Lady Vols star Jordan Horston happy to be healthy for NCAA tourney

AP photo by Mic Smith / Tennessee players, including Rickea Jackson (2) and Jordan Horston (25), celebrate after the Lady Vols beat LSU in an SEC tournament semifinal on March 4, in Greenville, S.C.
AP photo by Mic Smith / Tennessee players, including Rickea Jackson (2) and Jordan Horston (25), celebrate after the Lady Vols beat LSU in an SEC tournament semifinal on March 4, in Greenville, S.C.

KNOXVILLE — Tennessee star Jordan Horston has not decided yet whether she'll put her name into WNBA draft consideration after this NCAA tournament or return for another year on Rocky Top.

A season-ending injury sidelined her for the 2022 NCAA tourney, when the Lady Volunteers made the 35th Sweet 16 run in program history but their first since 2016. So the 6-foot-2 guard from Columbus, Ohio, is soaking up this opportunity, which starts Saturday when fourth-seeded Tennessee (23-11) hosts No. 13 seed Saint Louis (17-17) in the first round.

ABC will televise the 1 p.m. game.

"It feels really good," Horston said Friday. "It was really hard for me being injured and just having to watch the game instead of playing. I am really excited to be able to play the big game of basketball again. So I'm taking advantage of every opportunity that I am given."

Like Horston, Lady Vols forward Rickea Jackson's first college season was 2019-20, when the coronavirus pandemic led to the cancellation of March Madness and the NCAA granted athletes an extra season of eligibility.

Jackson plans to take advantage of the chance for a fifth year of college basketball, a decision she announced Monday, and she has been lobbying Horston to join her. For now, though, the Lady Vols' leading scorer this season — Jackson has averaged 19.6 points per game — can't wait for her own NCAA tourney debut after missing out at Mississippi State the past three seasons.

"I'm very excited for this," Jackson said, "and how far this team can go, and the potential that we have to continue to keep playing great and build our chemistry."

The 24th-ranked Lady Vols, who have made every NCAA tourney starting with the inaugural edition in 1982, are a site host for the second consecutive year. They played the nation's toughest schedule this season and finished third in the Southeastern Conference during the regular season and reached the league tournament title game before losing to undefeated South Carolina, which tipped off its bid to repeat as NCAA champion with a 72-40 first-round win against Norfolk State on Friday.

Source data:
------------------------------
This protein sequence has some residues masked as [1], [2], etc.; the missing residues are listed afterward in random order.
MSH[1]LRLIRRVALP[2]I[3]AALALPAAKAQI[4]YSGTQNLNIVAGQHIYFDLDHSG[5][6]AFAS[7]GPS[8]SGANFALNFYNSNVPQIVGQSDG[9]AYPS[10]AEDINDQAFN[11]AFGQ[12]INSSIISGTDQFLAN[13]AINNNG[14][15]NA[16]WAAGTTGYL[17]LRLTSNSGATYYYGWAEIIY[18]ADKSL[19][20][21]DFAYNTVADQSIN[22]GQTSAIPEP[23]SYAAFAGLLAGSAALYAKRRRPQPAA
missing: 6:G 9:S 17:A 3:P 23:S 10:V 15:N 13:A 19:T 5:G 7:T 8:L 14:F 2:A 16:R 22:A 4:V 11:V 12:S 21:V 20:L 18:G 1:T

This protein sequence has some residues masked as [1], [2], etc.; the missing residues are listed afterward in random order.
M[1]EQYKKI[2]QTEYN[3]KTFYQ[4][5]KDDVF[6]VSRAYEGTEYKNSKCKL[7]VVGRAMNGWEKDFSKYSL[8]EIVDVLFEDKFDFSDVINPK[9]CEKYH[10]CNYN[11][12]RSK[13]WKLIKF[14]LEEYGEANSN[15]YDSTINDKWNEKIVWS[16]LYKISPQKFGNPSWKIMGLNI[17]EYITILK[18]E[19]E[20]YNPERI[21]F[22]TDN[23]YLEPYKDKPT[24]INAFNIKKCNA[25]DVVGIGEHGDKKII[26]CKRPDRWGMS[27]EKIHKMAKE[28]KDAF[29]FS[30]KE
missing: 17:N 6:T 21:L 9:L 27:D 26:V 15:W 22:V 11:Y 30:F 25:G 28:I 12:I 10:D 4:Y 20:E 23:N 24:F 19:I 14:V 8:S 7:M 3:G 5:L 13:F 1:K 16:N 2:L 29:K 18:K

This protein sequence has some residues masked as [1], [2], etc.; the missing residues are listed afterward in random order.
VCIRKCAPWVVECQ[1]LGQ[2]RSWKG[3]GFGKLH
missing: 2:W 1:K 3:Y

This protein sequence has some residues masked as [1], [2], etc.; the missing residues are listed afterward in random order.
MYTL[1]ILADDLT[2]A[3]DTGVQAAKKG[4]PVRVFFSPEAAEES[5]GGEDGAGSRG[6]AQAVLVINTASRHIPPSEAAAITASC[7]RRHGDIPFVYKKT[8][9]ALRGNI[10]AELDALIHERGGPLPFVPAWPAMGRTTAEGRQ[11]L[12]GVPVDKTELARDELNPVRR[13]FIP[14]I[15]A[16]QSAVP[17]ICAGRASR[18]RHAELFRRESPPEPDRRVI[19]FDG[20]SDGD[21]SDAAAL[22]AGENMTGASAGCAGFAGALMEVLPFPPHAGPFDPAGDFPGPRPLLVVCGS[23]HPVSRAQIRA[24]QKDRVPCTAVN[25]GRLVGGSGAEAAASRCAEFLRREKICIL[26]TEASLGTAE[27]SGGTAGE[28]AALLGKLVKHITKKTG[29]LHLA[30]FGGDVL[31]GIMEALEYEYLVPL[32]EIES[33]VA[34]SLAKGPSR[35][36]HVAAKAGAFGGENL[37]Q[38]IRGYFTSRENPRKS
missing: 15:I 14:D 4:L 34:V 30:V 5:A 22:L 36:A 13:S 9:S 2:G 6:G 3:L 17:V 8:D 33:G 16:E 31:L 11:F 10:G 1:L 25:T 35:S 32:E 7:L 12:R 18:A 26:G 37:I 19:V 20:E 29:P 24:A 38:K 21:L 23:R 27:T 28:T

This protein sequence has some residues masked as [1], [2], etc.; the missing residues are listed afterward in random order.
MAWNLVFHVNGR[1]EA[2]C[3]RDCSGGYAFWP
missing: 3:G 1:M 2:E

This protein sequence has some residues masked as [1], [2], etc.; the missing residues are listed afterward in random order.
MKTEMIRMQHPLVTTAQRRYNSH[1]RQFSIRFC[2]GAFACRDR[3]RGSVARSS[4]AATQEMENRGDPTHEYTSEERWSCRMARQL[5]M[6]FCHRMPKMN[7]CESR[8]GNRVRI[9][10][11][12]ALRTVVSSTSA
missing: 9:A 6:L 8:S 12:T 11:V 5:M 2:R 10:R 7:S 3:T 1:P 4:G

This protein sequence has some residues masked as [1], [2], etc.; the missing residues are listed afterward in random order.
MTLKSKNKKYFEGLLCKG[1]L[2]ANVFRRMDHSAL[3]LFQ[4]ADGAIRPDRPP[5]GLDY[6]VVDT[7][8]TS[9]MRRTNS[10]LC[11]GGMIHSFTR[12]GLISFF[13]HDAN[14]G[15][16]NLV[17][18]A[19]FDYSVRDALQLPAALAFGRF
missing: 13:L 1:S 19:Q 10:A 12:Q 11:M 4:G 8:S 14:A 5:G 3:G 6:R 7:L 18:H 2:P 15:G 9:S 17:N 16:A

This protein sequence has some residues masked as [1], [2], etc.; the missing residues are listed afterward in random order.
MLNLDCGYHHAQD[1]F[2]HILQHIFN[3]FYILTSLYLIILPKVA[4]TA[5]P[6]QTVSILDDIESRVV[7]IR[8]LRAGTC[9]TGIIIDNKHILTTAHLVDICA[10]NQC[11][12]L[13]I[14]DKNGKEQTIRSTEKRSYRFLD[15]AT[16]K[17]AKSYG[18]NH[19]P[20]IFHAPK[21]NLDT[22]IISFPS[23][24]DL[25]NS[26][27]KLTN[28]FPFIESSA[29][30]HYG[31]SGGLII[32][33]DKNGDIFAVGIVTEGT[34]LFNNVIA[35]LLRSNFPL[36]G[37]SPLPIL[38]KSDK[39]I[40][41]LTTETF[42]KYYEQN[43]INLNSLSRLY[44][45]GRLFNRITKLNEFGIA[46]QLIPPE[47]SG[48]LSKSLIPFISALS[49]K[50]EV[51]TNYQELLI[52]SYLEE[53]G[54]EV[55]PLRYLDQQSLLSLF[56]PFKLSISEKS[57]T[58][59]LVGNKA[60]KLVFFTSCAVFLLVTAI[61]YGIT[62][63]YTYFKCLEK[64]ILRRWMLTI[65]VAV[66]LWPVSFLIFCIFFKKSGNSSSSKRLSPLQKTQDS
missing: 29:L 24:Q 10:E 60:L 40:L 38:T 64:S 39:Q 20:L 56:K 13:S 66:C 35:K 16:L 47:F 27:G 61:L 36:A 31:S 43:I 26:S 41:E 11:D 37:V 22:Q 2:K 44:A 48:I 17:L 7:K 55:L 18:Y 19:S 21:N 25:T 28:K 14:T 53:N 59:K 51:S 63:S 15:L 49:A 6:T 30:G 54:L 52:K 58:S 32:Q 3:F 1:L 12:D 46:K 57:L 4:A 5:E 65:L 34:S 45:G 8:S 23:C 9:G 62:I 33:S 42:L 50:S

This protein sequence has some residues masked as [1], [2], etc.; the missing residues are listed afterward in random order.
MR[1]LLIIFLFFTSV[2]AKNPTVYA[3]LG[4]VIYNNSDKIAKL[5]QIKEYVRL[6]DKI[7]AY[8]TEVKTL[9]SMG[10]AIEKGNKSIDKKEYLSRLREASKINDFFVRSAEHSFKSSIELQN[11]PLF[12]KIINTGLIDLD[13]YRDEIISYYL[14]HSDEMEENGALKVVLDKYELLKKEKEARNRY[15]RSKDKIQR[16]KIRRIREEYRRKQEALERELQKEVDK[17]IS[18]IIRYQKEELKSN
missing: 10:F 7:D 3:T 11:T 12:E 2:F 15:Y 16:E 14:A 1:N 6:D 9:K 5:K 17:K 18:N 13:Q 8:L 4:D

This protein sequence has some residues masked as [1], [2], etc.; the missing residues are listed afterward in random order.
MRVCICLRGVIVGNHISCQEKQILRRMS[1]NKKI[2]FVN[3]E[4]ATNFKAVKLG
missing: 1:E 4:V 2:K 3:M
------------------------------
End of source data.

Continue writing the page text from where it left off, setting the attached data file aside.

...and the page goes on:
Also in Knoxville this weekend is No. 17 Iowa State (22-9), the fifth seed in the Seattle 3 region, which is coached by Bill Fennelly. The Cyclones face 12th-seeded Toledo (28-4) — the program Fennelly coached from 1988 to 1995 before taking over at Iowa State — at 3:30 p.m. Saturday on ESPN for a spot in the second round.

That Monday night matchup will also be played in Knoxville.

Tennessee's Kellie Harper, in her fourth season as head coach at her alma mater, has a much healthier team than a year ago, even with 6-foot-6 center Tamari Key sidelined by blood clots since early in the season.

Jackson is a prolific scorer and steady rebounder at 6.2 per game, and Horston's versatility is obvious with averages of 15.5 points, 7.1 rebounds, 3.3 assists, 1.5 steals and 1.2 blocks.

Harper said Horston also makes so many plays that don't show up on the stat sheet.

"I blocked it from my memory that she didn't play last year," Harper said. "Obviously, having her out there, I mean, she's just a talented player. You want her on the court with you."

The Lady Vols will try to move to 25-0 at home in NCAA first-round games.

Saint Louis, the Atlantic 10 tournament champion, will try to win its March Madness debut.

The Billikens (17-17) having been soaking in the sport's history during their time in Knoxville, posing for photos with the statue of late Lady Vols coach Pat Summitt and touring the Women's Basketball Hall of Fame on Friday, along with Toledo.

Saint Louis coach Rebecca Tillett led Longwood to the tournament a year ago as the Big South tournament champ. She brought guard Kyla McMakin with her as a transfer, so they're trying to share their experience. The Billikens have won six straight games and 11 of their past 12.

"This is a historical place," McMakin said of Thompson-Boling Arena, where the Lady Vols display their eight NCAA title banners, second only to Connecticut's 11. "Why not come out and make history?"

Iowa State had its own argument to host in Ames as the Big 12 tourney champ. The Cyclones have won four straight games, including earning their first league tourney title since 2001 by knocking off by double digits a trio of teams that wound up in the NCAA's 68-team bracket.

Fennelly, who had been texting with Toledo coach Tricia Cullop, said he didn't want to play his old friends and the program he took to three NCAA tournaments. The Rockets are on a 16-game winning streak as they return to the NCAA field for the first time since 2017, seeking their first tourney win since 1996.

"Of all the teams that could pop up, that's the one that did ..." Fennelly said. "I'm sure the committee has a slight sense of humor. But no, I wasn't excited about it."